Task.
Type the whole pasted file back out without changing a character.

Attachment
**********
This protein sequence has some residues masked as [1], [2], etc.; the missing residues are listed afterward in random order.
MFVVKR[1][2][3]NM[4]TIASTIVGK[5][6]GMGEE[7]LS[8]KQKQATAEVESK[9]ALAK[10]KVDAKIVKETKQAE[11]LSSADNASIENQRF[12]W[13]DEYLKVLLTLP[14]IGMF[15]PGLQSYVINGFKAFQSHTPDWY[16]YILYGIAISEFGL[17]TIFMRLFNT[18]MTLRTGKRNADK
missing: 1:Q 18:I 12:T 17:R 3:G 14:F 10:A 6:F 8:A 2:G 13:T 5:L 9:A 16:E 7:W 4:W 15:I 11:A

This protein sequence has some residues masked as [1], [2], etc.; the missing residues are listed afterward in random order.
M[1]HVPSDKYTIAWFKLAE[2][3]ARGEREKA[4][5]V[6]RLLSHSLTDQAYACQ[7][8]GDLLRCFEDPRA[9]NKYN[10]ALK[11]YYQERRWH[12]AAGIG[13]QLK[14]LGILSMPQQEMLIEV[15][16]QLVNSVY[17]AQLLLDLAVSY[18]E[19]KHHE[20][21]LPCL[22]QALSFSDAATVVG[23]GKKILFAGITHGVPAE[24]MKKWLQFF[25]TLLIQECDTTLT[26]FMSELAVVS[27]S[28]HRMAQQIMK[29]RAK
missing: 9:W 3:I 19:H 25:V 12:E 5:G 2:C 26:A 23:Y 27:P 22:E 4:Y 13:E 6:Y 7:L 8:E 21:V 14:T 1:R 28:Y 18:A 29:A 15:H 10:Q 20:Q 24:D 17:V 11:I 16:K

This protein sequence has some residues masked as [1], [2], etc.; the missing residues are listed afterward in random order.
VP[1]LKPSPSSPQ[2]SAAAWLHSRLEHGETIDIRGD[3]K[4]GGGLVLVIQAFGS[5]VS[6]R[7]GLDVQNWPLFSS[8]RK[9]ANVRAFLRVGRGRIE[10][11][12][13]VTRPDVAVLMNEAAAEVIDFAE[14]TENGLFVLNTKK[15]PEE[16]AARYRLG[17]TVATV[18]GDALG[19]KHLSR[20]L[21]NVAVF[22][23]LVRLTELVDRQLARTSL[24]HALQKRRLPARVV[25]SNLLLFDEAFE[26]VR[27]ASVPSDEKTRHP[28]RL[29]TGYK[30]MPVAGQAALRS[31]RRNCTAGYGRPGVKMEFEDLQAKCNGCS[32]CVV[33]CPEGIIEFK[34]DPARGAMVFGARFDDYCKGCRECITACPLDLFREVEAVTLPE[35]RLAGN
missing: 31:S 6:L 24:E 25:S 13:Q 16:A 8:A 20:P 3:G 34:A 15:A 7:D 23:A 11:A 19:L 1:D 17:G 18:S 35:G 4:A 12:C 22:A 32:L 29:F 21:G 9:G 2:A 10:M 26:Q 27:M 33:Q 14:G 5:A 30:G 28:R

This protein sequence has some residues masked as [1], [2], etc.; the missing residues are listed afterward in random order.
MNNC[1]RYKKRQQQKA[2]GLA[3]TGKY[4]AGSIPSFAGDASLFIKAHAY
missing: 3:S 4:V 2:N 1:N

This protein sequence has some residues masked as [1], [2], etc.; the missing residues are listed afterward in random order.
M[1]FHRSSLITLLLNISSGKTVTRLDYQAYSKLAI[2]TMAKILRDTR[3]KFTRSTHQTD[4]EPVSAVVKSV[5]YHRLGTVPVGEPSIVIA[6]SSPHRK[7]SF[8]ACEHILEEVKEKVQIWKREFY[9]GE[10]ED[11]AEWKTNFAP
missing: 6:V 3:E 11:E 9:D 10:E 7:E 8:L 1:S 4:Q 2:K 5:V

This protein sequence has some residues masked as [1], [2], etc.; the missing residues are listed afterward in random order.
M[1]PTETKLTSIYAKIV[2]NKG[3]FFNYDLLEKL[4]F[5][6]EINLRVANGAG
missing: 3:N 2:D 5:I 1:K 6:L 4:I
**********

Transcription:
This protein sequence has some residues masked as [1], [2], etc.; the missing residues are listed afterward in random order.
MFVVKR[1][2][3]NM[4]TIASTIVGK[5][6]GMGEE[7]LS[8]KQKQATAEVESK[9]ALAK[10]KVDAKIVKETKQAE[11]LSSADNASIENQRF[12]W[13]DEYLKVLLTLP[14]IGMF[15]PGLQSYVINGFKAFQSHTPDWY[16]YILYGIAISEFGL[17]TIFMRLFNT[18]MTLRTGKRNADK
missing: 1:Q 18:I 12:T 17:R 3:G 14:F 10:A 6:F 8:A 2:G 13:T 5:L 9:A 16:E 7:W 4:W 15:I 11:A

This protein sequence has some residues masked as [1], [2], etc.; the missing residues are listed afterward in random order.
M[1]HVPSDKYTIAWFKLAE[2][3]ARGEREKA[4][5]V[6]RLLSHSLTDQAYACQ[7][8]GDLLRCFEDPRA[9]NKYN[10]ALK[11]YYQERRWH[12]AAGIG[13]QLK[14]LGILSMPQQEMLIEV[15][16]QLVNSVY[17]AQLLLDLAVSY[18]E[19]KHHE[20][21]LPCL[22]QALSFSDAATVVG[23]GKKILFAGITHGVPAE[24]MKKWLQFF[25]TLLIQECDTTLT[26]FMSELAVVS[27]S[28]HRMAQQIMK[29]RAK
missing: 9:W 3:I 19:H 25:V 12:E 5:G 2:C 26:A 23:Y 27:P 22:E 4:Y 13:E 6:Y 7:L 8:E 21:V 14:T 1:R 28:Y 18:A 29:A 15:H 10:Q 20:Q 24:D 17:V 11:I 16:K

This protein sequence has some residues masked as [1], [2], etc.; the missing residues are listed afterward in random order.
VP[1]LKPSPSSPQ[2]SAAAWLHSRLEHGETIDIRGD[3]K[4]GGGLVLVIQAFGS[5]VS[6]R[7]GLDVQNWPLFSS[8]RK[9]ANVRAFLRVGRGRIE[10][11][12][13]VTRPDVAVLMNEAAAEVIDFAE[14]TENGLFVLNTKK[15]PEE[16]AARYRLG[17]TVATV[18]GDALG[19]KHLSR[20]L[21]NVAVF[22][23]LVRLTELVDRQLARTSL[24]HALQKRRLPARVV[25]SNLLLFDEAFE[26]VR[27]ASVPSDEKTRHP[28]RL[29]TGYK[30]MPVAGQAALRS[31]RRNCTAGYGRPGVKMEFEDLQAKCNGCS[32]CVV[33]CPEGIIEFK[34]DPARGAMVFGARFDDYCKGCRECITACPLDLFREVEAVTLPE[35]RLAGN
missing: 31:S 6:L 24:E 25:S 13:Q 16:A 8:A 20:P 3:G 34:A 15:A 7:D 23:A 11:A 19:L 1:D 17:G 18:S 35:G 4:A 12:C 22:A 32:L 29:F 21:G 9:G 2:A 10:M 26:Q 27:M 33:Q 14:G 5:A 30:G 28:R

This protein sequence has some residues masked as [1], [2], etc.; the missing residues are listed afterward in random order.
MNNC[1]RYKKRQQQKA[2]GLA[3]TGKY[4]AGSIPSFAGDASLFIKAHAY
missing: 3:S 4:V 2:N 1:N

This protein sequence has some residues masked as [1], [2], etc.; the missing residues are listed afterward in random order.
M[1]FHRSSLITLLLNISSGKTVTRLDYQAYSKLAI[2]TMAKILRDTR[3]KFTRSTHQTD[4]EPVSAVVKSV[5]YHRLGTVPVGEPSIVIA[6]SSPHRK[7]SF[8]ACEHILEEVKEKVQIWKREFY[9]GE[10]ED[11]AEWKTNFAP
missing: 6:V 3:E 11:E 9:D 10:E 7:E 8:L 1:S 4:Q 2:K 5:V

This protein sequence has some residues masked as [1], [2], etc.; the missing residues are listed afterward in random order.
M[1]PTETKLTSIYAKIV[2]NKG[3]FFNYDLLEKL[4]F[5][6]EINLRVANGAG
missing: 3:N 2:D 5:I 1:K 6:L 4:I